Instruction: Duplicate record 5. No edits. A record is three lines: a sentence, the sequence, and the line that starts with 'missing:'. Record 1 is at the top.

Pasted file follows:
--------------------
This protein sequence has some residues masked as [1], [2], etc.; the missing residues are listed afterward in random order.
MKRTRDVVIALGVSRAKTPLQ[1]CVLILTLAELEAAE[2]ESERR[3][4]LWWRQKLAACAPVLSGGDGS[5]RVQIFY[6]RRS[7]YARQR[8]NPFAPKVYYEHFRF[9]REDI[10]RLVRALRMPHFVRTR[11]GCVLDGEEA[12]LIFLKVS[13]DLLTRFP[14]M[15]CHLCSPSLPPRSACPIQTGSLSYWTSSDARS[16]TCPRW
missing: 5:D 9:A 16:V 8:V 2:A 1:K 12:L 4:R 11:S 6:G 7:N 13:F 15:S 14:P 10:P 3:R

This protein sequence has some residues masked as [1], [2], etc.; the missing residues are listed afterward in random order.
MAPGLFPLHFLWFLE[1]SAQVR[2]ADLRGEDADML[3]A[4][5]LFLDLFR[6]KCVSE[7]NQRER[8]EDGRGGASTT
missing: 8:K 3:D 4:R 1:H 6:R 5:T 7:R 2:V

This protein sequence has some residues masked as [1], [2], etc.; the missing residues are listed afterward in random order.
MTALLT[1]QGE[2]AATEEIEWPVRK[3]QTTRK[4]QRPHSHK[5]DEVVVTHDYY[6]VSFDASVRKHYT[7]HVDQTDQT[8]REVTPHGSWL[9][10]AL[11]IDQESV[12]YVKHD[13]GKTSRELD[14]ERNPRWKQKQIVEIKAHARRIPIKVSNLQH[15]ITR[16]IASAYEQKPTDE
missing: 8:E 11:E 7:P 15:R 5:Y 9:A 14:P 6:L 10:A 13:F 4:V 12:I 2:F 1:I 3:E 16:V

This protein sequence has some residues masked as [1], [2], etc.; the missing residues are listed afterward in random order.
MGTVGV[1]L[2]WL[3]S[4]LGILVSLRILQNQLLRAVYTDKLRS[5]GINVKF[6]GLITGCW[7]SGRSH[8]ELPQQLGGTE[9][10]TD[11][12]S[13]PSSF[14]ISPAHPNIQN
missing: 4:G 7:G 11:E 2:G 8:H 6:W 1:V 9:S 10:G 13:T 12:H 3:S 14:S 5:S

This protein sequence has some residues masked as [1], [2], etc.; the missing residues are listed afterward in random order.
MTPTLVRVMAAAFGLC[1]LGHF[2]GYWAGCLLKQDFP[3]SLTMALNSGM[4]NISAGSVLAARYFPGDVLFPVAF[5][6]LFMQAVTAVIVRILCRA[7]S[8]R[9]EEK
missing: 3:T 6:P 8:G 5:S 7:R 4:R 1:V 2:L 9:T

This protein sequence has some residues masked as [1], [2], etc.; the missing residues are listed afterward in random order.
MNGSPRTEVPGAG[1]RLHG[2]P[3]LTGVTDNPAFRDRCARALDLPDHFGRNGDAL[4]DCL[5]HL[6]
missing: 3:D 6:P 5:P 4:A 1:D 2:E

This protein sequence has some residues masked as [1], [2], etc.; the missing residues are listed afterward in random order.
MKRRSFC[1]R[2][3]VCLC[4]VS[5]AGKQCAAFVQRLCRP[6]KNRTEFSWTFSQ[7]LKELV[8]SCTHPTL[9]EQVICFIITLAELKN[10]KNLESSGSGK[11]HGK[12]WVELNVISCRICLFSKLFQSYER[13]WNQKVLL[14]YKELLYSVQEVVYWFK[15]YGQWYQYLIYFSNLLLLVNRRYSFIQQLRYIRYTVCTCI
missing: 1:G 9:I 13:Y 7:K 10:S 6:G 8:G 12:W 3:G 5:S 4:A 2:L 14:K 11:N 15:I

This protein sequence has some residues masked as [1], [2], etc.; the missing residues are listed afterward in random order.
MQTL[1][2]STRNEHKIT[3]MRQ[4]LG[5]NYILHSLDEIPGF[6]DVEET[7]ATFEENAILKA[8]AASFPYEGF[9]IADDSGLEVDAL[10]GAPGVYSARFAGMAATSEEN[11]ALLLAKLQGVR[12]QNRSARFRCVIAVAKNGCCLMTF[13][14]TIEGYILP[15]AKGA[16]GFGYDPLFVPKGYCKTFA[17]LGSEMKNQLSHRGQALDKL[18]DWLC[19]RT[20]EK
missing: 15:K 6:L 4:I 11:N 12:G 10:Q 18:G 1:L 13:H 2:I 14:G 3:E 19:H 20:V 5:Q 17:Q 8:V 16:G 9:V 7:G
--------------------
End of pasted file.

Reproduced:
This protein sequence has some residues masked as [1], [2], etc.; the missing residues are listed afterward in random order.
MTPTLVRVMAAAFGLC[1]LGHF[2]GYWAGCLLKQDFP[3]SLTMALNSGM[4]NISAGSVLAARYFPGDVLFPVAF[5][6]LFMQAVTAVIVRILCRA[7]S[8]R[9]EEK
missing: 3:T 6:P 8:G 5:S 7:R 4:R 1:V 2:L 9:T